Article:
The early part of the 1970s more regularly saw 80F degree days at the airport, with one each in 1970, 1971, 1972 and two each in 1975 and 1976 (including the just tied record of 88F on July 30th, 1976). Additionally, there was an 80F day at the Magnetic Observatory in 1974.
(It’s a little difficult to directly compare daily records between the airport and the Magnetic Observatory during this time period, the data was collected differently at each location, with airport records apparently for the calendar day, and the Magnetic Observatory daily recordings documenting the 24 hour period ending at 3pm.)
Other Notes and Questions
What does it take to get to 80F in Sitka?
Given the rarity of 80F days at Sitka overall, it’s clear the circumstances required to produce such heat are relatively unusual. I have some sense that it might depend on warm air aloft, perhaps some downsloping air movement (though it’s not clear to me how much affect that might have in Sitka), and something to prevent a sea breeze from forming and bringing in air cooled by the waters of Sitka Sound and the Gulf of Alaska. (If anyone reading this can explain what sorts of factors can result in the hottest days here, I would love to learn more!)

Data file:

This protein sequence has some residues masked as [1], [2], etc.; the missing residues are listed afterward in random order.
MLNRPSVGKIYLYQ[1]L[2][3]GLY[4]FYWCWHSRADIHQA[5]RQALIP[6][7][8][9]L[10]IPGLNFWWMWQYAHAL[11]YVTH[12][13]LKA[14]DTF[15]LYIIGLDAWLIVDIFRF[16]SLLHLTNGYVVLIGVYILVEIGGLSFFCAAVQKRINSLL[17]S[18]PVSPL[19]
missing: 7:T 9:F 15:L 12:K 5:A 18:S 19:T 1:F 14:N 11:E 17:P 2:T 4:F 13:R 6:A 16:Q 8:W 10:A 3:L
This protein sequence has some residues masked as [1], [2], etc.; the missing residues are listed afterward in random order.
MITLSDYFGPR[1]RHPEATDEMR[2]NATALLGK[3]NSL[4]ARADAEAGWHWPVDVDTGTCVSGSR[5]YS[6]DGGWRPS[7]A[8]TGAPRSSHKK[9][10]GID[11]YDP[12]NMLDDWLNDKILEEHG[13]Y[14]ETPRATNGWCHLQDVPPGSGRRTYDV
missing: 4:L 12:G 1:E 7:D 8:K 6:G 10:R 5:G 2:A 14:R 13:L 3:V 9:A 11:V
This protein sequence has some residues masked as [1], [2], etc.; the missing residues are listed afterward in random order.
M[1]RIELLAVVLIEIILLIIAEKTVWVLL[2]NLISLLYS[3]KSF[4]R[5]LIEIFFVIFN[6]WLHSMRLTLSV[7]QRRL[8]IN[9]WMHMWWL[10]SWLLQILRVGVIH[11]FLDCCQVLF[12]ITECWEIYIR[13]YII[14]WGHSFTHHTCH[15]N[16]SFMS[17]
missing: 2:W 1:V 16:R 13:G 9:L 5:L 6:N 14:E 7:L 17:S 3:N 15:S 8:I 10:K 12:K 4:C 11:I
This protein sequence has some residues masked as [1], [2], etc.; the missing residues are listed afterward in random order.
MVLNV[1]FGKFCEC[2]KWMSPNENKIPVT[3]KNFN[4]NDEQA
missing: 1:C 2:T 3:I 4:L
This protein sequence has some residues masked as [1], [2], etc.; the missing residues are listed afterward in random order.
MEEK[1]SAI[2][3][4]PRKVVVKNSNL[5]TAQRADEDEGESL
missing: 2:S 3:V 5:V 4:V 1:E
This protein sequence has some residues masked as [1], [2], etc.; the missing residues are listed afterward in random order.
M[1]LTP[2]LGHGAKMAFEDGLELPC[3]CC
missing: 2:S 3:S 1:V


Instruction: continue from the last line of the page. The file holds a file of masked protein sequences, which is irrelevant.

1970-1976 and a shift in the PDO index
In 1976 there was a shift in the Pacific Decadal Oscillation index which resulted in generally warmer temperatures throughout Alaska (though less pronounced in the summer). It’s interesting to me that in the seven years immediately preceding the shift (1970-1976) there were six days of 80F at the airport, and in the following 27 years (1977-2003) there was only one, despite a warmer baseline. Is there something associated with the PDO that makes more extreme temperatures less likely to occur despite warmer conditions overall?